The Foggy Dew

This Irish rebel classic was written by Canon Charlies O’Neill (1887-1963) of Portglenone, County Antrim in the Occupied Six Counties (OSC). He was also parish priest of Kilcoo and later Newcastle in County Down, also in the OSC.

Although many will know the air, it is the lyrics that Rebel Voice wishes to present here. The poetical quality of the words is haunting. This song of rebellion deserves all the plaudits that it has received.

The Foggy Dew

As down the glen one Easter morn, to a city fair rode I,
There armed lines of  marching men in squadrons passed me by.
No pipe did hum, no battle drum did sound its loud tatoo.
But the Angelus Bell, o’er the Liffey’s swell, rang out in the foggy dew.

Right proudly high over Dublin Town they hung out the flag of war.
Twas better to die ‘neath an Irish sky than at Suvla or Sud El-Bar.
And from the plains of Royal Meath, strong men came hurrying through.
While Britannia’s Huns, with their long range guns, sailed in through the foggy dew.

Oh the night fell black, and the rifles’ crack, made perfidious Albion reel.
In the leaden rain, seven tongues of flame, did shine o’er the lines of steel.
By each shining blade a prayer was said, that to Ireland her sons be true,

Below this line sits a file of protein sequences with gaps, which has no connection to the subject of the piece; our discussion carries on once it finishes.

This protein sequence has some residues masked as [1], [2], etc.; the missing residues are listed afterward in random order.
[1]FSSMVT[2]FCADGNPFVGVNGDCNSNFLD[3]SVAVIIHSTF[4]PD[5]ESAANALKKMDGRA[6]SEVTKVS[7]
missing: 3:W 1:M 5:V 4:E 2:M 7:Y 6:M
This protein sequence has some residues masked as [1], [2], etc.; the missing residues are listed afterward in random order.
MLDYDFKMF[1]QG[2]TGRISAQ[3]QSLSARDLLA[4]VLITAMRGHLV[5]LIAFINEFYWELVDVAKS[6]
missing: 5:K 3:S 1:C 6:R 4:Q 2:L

But when morning broke, still the war flag shook out its folds in the foggy dew.

Twas England bade our wild geese go, that “small nations might be free”;
Their lonely graves are by Suvla’s waves or the fringe of the great North Sea.
Oh, had they died by Pearse’s side or fought with Cathal Brugha,
Their graves we’d keep where the Fenians sleep, ‘neath the shroud of the foggy dew.

Oh the bravest fell, and the Requiem bell rang mournfully and clear,
For those who died that Eastertide in the springing of the year.
While the world did gaze, in deep amaze, at those fearless men, but few,
Who bore the fight that freedom’s light might shine through the foggy dew.

As back through the glen, I rode again, and my heart with grief was sore.
For I parted then with valiant men whom I never shall see more.
But to and fro in my dreams I go and I kneel and pray for you,
For slavery fled, O glorious dead, when you fell in the foggy dew.

Charlie O’Neill

Here is the Luke Kelly version, followed by Sínead O’Connor’ take. Although Rebel Voice believes Luke to be the greatest of Ireland’s troubadours, Sínead’s performance in this shades it (she does have the Chieftains to assist her though).

 

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